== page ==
Flynn says he didn't endorse Myanmar-style coup after he appears to back plan in video exchange
(CNN) -- Michael Flynn, former President Donald Trump's first national security adviser, is claiming he didn't endorse a Myanmar-style coup over the weekend despite video in which he appeared to support such an overthrow in the United States.
For months, QAnon and Trump-supporting online forums have celebrated the deadly military coup in Myanmar and suggested the same should happen in the United States so Trump could be reinstated as President.
Flynn made the comments at an event in Dallas on Sunday that was attended by prominent peddlers of the QAnon conspiracy theory and the Big Lie.
"I want to know why what happened in Minamar (sic)can't happen here?" a member of the audience, who identified himself as a Marine, asked Flynn.
"No reason, I mean, it should happen here. No reason. That's right," Flynn responded.
A message posted to a Parler account used by Flynn on Monday, however, claimed Flynn's words had been twisted.
"Let me be VERY CLEAR - There is NO reason whatsoever for any coup in America, and I do not and have not at any time called for any action of that sort," the message said.
Lawyer Sidney Powell, who has represented Flynn in the past, said Monday that he had in no way encouraged "any act of violence or any military insurrection." She claimed the media had "grossly distorted" Flynn's comments. She did not explain why Flynn had answered the question the way he did.
Powell was present at an Oval Office meeting in the closing weeks of Trump's presidency during which Flynn suggested that Trump could invoke martial law as part of his efforts to overturn the election, CNN has reported. It wasn't clear whether Trump endorsed the idea, but others in the room forcefully pushed back and shot it down.
Some QAnon followers are obsessed with the idea that the US military will somehow put Trump back into office. Some believed and hoped Trump would declare martial law on Inauguration Day to stop Joe Biden from entering the White House.
Speaking at the same event in Dallas, Flynn earlier in the weekend falsely claimed, "Trump won. He won the popular vote, and he won the Electoral College vote."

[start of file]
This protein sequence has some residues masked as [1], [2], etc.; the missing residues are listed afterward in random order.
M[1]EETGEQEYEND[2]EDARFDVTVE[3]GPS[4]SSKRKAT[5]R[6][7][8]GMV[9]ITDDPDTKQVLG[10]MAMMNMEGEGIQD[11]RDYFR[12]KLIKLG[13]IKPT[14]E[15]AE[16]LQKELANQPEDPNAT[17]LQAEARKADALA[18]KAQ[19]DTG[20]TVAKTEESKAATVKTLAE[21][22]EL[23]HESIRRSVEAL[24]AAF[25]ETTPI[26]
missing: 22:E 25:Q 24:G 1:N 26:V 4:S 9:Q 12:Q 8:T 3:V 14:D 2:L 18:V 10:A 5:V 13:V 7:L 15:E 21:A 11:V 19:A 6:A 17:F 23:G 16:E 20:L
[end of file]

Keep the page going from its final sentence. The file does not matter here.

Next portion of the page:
GOP Rep. Liz Cheney of Wyoming, whom House Republicans recently voted to remove from her leadership position after she publicly and repeatedly rejected Trump's election claims, tweeted on Monday afternoon: "No American should advocate or support the violent overthrow of the United States." A link to an article with the news of Flynn's Sunday remarks accompanied the tweet.
Rep. Elaine Luria, a Virginia Democrat who vice-chairs the House Armed Services Committee, said later Monday that Flynn's comments were "dangerous" and "incredibly concerning," adding that she thinks official action against him should be considered.
"Flynn's remarks border on sedition. There's certainly conduct unbecoming an officer. Those are both things that can be tried under the Uniform Code of Military Justice and I think that as a retiree of the military, it should certainly be a path that we consider to have consequences for these types of words," Luria, a retired Navy commander, told CNN's Anderson Cooper on "AC360."
Flynn is seen as a hero in the QAnon movement. Last summer, Flynn posted a video featuring QAnon slogans. In a recent interview, Flynn attempted to distinguish between the QAnon movement, which is known for outlandish conspiracy theories, and its followers, saying: "What I tell people to do is look at the people that are involved. Look at the values that they espouse and let's move along."
Flynn pleaded guilty in 2017 to lying to the FBI over his conversations with Russia's ambassador and for a time cooperated with special counsel Robert Mueller's investigation into Russian meddling in the 2016 presidential election. But as his case swerved toward a possible brief prison sentence, Flynn fired his lawyers, replacing them with a defense team that worked to unravel his plea in court and publicly campaigned for the pardon, which he ultimately received from Trump in November.
The Dallas event, titled "For God & and Country Patriot Roundup," had been planned for months. Concerns about the event contributed to the Health and Human Services Department's decision to transfer unaccompanied migrant children from a nearby location in the city, CNN reported earlier this month.
Powell, who has frequently pushed the falsehood that Trump was reelected, also appeared at the event and said Trump should be "simply reinstated" and that a "new inauguration day is set."
Talk among Trump supporters of a coup not only happens online; CNN spoke to followers of the former President in Ventura, California, in February who said they wanted to see a Myanmar-style coup happen here.
This story and headline have been updated with additional developments.
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